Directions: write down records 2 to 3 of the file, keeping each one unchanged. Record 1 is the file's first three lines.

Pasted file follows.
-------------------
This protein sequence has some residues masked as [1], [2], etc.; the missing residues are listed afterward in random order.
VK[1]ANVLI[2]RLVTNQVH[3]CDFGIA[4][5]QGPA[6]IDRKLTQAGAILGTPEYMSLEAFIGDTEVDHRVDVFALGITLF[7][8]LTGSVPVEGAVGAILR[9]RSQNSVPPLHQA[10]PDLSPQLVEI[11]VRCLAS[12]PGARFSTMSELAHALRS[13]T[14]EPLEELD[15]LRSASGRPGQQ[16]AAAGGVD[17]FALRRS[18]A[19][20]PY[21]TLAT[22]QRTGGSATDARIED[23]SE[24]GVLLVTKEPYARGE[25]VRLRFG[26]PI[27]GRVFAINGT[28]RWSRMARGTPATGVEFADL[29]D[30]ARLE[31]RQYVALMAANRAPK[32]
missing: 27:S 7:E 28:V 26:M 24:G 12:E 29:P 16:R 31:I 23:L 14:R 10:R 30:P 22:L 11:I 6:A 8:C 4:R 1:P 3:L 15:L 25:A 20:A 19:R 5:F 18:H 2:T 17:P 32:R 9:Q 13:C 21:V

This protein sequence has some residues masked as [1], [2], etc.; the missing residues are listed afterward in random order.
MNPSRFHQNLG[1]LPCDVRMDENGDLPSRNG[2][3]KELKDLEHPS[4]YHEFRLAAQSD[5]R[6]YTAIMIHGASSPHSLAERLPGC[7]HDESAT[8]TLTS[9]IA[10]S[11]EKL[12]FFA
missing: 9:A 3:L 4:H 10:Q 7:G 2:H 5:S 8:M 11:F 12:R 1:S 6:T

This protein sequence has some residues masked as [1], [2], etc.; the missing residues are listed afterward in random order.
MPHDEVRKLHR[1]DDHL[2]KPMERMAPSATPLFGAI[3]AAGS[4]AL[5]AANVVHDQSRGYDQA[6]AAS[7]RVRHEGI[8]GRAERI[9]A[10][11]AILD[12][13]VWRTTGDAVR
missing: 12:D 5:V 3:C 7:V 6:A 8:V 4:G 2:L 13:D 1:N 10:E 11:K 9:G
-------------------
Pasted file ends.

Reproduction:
This protein sequence has some residues masked as [1], [2], etc.; the missing residues are listed afterward in random order.
MNPSRFHQNLG[1]LPCDVRMDENGDLPSRNG[2][3]KELKDLEHPS[4]YHEFRLAAQSD[5]R[6]YTAIMIHGASSPHSLAERLPGC[7]HDESAT[8]TLTS[9]IA[10]S[11]EKL[12]FFA
missing: 9:A 3:L 4:H 10:Q 7:G 2:H 5:S 8:M 11:F 12:R 1:S 6:T

This protein sequence has some residues masked as [1], [2], etc.; the missing residues are listed afterward in random order.
MPHDEVRKLHR[1]DDHL[2]KPMERMAPSATPLFGAI[3]AAGS[4]AL[5]AANVVHDQSRGYDQA[6]AAS[7]RVRHEGI[8]GRAERI[9]A[10][11]AILD[12][13]VWRTTGDAVR
missing: 12:D 5:V 3:C 7:V 6:A 8:V 4:G 2:L 13:D 1:N 10:E 11:K 9:G